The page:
India’s Remote Regions Benefit from Education Technology

Laptops, fast computer servers, tablets, high-speed Internet, modern video equipment, mobile technology and new educational software all are responsible for making a change in the traditional way of learning and teaching. And the countries who can gain the most from these advances are those like India — developing, expanding and ambitious.

India is working to take advantage of technology to spur education in the remote areas of the country. According to B. Pradeep Nair of Times of India, technology is triggering a social revolution in the educational and health care sectors in India's deepest regions. In nine schools in the districts of Raichur, Shimoga and Hoskote, hundreds of students are using remote-access technology to learn, see and talk with teachers who are sitting miles away.

"At 40.2, India has one of the lowest pupil-teacher ratio and 33% of schools have just one teacher," says Aravind Sitaraman, president, inclusive growth, Cisco Systems. "The fact that students have laptops with them doesn't solve the problem, because there are so many infrastructural bottlenecks. The technology that we have put in place is a great enabler bringing in a qualitative change in the education sector."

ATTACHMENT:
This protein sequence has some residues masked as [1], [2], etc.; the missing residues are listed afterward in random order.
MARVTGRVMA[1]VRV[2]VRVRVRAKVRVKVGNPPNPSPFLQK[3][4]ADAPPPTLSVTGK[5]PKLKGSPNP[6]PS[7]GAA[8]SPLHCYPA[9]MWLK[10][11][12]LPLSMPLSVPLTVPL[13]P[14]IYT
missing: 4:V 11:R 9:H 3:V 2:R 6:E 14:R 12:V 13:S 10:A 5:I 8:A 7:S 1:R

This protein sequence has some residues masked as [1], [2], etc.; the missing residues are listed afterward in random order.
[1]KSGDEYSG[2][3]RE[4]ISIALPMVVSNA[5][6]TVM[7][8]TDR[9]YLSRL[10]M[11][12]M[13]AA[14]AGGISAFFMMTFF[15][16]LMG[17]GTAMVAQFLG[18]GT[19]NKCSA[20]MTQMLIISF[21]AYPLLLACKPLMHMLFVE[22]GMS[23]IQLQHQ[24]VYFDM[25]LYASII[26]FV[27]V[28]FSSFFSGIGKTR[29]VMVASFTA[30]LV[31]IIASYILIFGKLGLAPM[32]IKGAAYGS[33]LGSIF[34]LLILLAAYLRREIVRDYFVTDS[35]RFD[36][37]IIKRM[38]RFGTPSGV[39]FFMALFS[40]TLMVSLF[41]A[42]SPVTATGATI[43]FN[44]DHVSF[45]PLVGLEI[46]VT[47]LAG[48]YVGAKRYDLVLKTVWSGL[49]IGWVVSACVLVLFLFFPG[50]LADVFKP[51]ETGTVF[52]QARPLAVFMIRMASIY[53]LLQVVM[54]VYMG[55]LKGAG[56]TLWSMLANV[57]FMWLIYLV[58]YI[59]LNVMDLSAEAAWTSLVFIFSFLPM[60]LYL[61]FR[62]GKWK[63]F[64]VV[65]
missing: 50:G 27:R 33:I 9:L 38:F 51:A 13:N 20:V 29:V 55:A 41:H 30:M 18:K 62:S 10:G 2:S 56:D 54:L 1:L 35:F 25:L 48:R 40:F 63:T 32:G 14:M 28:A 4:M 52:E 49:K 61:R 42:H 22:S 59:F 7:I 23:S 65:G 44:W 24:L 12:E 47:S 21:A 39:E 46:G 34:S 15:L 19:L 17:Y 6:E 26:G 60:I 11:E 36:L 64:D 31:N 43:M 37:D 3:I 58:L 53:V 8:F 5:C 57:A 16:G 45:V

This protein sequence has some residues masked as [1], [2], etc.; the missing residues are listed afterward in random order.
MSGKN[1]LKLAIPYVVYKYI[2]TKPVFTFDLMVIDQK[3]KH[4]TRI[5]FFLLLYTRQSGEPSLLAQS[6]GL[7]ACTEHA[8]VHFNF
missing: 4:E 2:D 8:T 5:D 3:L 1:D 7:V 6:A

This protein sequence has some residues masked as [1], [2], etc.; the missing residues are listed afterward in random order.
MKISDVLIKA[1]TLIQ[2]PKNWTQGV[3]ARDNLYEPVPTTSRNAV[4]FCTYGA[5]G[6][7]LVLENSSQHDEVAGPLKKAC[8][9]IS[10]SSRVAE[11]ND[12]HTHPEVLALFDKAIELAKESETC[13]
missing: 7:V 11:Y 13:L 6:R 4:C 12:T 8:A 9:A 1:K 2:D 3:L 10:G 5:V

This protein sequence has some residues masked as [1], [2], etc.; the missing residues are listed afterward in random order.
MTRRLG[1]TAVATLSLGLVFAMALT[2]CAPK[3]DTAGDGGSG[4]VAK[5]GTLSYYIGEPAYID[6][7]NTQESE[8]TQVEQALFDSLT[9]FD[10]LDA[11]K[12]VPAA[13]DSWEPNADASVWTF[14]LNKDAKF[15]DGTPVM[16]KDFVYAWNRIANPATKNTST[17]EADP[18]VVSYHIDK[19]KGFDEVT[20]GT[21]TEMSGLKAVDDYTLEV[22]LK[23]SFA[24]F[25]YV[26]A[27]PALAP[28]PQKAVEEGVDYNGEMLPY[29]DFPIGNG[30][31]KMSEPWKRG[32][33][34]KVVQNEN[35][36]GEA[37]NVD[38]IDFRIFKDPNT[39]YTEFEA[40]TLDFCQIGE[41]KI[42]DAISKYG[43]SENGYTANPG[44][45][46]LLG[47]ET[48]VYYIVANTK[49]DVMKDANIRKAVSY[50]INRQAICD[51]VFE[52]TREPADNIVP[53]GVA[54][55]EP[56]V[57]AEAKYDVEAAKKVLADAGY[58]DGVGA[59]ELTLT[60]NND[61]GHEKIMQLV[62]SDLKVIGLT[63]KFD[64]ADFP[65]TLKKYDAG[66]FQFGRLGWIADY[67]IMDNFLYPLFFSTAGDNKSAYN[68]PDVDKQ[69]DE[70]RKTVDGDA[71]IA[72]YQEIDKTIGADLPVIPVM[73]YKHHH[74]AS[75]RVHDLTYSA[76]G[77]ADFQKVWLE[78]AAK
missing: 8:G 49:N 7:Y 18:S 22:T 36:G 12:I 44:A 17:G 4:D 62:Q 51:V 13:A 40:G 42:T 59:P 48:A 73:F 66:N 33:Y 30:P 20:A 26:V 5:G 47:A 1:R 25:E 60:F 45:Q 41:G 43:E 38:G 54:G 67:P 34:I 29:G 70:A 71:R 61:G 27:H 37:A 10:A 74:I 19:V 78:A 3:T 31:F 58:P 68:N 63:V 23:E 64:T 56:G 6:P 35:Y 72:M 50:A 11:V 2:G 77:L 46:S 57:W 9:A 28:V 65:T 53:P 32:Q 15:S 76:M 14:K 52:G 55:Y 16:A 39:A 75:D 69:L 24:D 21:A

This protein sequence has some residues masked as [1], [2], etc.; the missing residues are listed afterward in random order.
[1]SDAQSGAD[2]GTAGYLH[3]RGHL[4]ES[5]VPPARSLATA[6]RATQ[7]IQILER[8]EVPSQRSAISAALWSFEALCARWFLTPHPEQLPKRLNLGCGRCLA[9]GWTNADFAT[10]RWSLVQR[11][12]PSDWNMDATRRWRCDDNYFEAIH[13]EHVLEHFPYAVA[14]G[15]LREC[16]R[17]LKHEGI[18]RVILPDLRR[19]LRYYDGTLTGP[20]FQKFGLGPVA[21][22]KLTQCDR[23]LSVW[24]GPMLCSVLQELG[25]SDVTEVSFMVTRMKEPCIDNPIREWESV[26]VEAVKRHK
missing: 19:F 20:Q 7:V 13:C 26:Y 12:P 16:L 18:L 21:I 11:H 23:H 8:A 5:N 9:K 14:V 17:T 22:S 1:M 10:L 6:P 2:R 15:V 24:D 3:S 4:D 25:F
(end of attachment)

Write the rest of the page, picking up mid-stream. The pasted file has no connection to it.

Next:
Cisco's technology includes a box which functions like a router and WebX. The box has a computer running on Windows, a projector, speaker, camera, microphone, and power management tools all built into it. WebX, which is also used by many Fortune 100 companies, is being used to bring in the social and educational transformation. It allows a high level of scaling, and multiple concurrent sessions can be held.

Cisco's educational ecosystem uses cloud technology allowing teacher to manage more than just one classroom. One teacher can virtually appear in many classrooms in many localities. The system is administered by the telecom provider.

Sitaraman said that "the teacher is able to see these classrooms in the form of tiles on a screen. He can enlarge one of the tiles to have a closer look at that classroom. He can even address a particular student in that classroom. The solution ensures that all rural schools can offer all subjects with the same level of expert teaching that a student in a city or a metro gets access to."

The main features of the system are cloud connectivity, integrated network with Wi-Fi features, high-quality image projection and power management, high-quality audio/video streaming on SaaS based platform, and products built for temperature, dust and theft intolerance.

"We are looking at the concept of an Enabled Village by focussing on four key areas: education, health care, marketplace and skills, and public services. For this, we make use of affordable models that save time and money for people; and high-end technology that are based in the cloud," said Sitaraman.

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